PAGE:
As the Lambi Fund of Haiti reported a few months back, while the heart of Hurricane Sandy did not hit Haiti, the storm brought days and days of persistent rain. This significant rainfall caused severe flooding – causing widespread loss of crops and livestock.
In response, Lambi Fund moved swiftly to respond to our partners’ needs. Field Monitors in both the North and South met with community organizations throughout the country to assess damages. As suspected, widespread loss of crops and livestock were reported, rainwater cisterns and irrigation canals were damaged and tree seedlings planted for reforestation efforts had washed away. Lambi Fund staff members also estimate that the overall pace of projects, organizational capacity, and economic conditions in these communities will be negatively affected.
As such, Lambi Fund has been working with community organizations throughout the country since the storm. So far, 13 grassroots organizations have been provided emergency relief grants. These grants are going straight to Haitians hit by the storm to help:
In addition to this, Lambi Fund’s field monitors have been in contact with over 50 other community organizations that may qualify for similar emergency relief. Once initial assessments are complete, these groups will be provided with the resources necessary to get back on their feet as well.
For each and every one of you that donated to Lambi Fund's emergency relief efforts following Hurricane Sandy, a very big mesi ampil is in order. Your support is helping Lambi Fund respond swiftly and appropriately to communities in need. Hopefully through concentrated efforts like these, we can work to help curb the impending food crisis as much as possible and keep impoverished Haitians’ incomes flowing.
Typically, the Lambi Fund of Haiti uses these project updates and an opportunity to highlight progress on specific projects and how your support is working to move Haiti forward. Setbacks in this type of work are inherent though and hardworking Haitians have been dealt a very harsh blow by Hurricane Sandy.
As I am sure many of you are all too aware, Hurricane Sandy tore through the Caribbean and then continued onto the Eastern Coast of the United States wrecking incalculable damage. In Southern Haiti, it rained unrelentingly for four days straight. In a country riddled with severe environmental degradation and soil erosion, the flooding was severe. Initial reports from our project partners in the area are speculating that famers lost over 90% of their crops and livestock. Homes were destroyed and roads were washed out. For a nation already struggling to feed itself, this news is just devastating and the country is now facing a severe food crisis.
Lambi Fund is working hand-in-hand with community organizations throughout rural Haiti to aid in recovery efforts. Seeds, tools and fertilizers are being provided to farmers so that they can quickly replant crops, community credit funds are being replenished, livestock replaced and much more. It is setbacks like these that make our work in Haiti heartbreaking and trying at times, but in witnessing the unbreakable spirit of hard-working Haitians, we continue to move forward. Please consider supporting Lambi Fund’s Hurricane Sandy recovery efforts which are urgently working to fight the looming food crisis in Haiti and help get families back on their feet.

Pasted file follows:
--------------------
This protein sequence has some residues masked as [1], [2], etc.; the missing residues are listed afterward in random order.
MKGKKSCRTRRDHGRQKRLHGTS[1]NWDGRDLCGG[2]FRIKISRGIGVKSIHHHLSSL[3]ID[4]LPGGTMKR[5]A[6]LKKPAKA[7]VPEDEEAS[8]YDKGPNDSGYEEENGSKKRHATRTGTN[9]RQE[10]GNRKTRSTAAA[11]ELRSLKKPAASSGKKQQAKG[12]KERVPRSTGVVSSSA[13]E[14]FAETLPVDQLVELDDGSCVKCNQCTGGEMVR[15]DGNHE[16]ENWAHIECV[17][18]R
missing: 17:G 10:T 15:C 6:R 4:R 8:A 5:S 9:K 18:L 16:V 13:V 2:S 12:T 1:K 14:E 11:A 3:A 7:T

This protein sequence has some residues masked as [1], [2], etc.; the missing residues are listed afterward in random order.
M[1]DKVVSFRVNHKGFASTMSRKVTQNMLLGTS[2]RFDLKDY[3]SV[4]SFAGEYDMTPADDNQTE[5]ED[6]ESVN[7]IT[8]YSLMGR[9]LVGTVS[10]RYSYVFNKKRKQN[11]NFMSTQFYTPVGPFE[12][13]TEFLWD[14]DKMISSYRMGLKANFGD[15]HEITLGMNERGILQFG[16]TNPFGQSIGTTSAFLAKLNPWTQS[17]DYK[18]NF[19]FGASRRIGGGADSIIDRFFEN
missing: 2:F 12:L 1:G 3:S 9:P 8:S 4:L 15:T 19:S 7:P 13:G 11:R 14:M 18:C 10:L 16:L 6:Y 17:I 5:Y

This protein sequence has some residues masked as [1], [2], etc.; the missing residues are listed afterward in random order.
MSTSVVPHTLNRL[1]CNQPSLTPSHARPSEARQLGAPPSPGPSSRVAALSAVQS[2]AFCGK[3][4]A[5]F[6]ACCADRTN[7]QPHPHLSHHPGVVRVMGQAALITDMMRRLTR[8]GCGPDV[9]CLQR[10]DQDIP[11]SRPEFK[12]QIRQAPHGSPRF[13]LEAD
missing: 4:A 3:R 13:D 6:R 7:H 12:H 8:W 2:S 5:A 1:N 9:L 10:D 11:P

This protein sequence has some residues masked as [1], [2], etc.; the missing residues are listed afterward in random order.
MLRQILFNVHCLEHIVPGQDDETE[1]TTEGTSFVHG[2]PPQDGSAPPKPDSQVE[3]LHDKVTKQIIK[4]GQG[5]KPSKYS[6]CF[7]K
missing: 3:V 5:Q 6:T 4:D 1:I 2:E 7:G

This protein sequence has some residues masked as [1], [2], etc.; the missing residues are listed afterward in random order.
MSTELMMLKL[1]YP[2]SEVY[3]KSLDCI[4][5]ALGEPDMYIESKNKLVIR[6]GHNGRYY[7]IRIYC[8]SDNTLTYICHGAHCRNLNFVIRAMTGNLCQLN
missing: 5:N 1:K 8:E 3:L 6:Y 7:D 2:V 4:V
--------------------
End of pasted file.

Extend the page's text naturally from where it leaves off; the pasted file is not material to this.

Mesi ampil and our thoughts are with the thousands of families in the Caribbean and across the U.S. who were affected by Hurricane Sandy. May your recovery be swift.
Lambi Fund is happy to report that the community organization OPBK is making great strides on their community ox-plow project. The group successfully completed technical training on how to manage and operate an ox-plow service and has begun offering the service to members of the community. Currently, members can obtain the plowing service at a rate of $3-6/hectare. Prior to this service, farmers were expected to pay between $15-20/hectare or till their land by hand. Most impoverished Haitians opted to till their land by hand because they could not afford the previous rates. This was not only back-breaking work, but many farmers could not finish tilling their land in time for the planting season.
OPBK members have also reported that a happy consequence of the ox-plow services have meant that farmers have been yielding larger harvests. In the past, farmers would harvest about 50 mamits (large bags) of corn on ¼ hectare of land, while today with the use of the plows they can get about 150 mamits! When growing peas, they used to harvest 20-25 mamits and now they can get between 140-150 mamits.
For those of us who are not farmers, the use of an ox-plow seems like a minor and inconsequential detail, when in reality the opportunity for Haitian for farmers to plow their land is wildly beneficial. Farmers are tripling and quadrupling their crop yields and selling more produce in the markets. Ox-plows are clearly a win-win for members of OPBK and your support in making this happen is greatly appreciated!
Fostering practices that yield democratic functioning in Haiti is the overarching principle of the Lambi Fund of Haiti's mission. Each and every day, together with our partners, we assess events and situations created by policies or the lack thereof that weaken the capacity of our communities to strive to move forward.
I was never more surprised than when I encountered a Dominican asking me, "Donde está Port-au-Prince?" That was while I was in Ganthier recently, a small town near the border of Haiti and the Dominican Republic.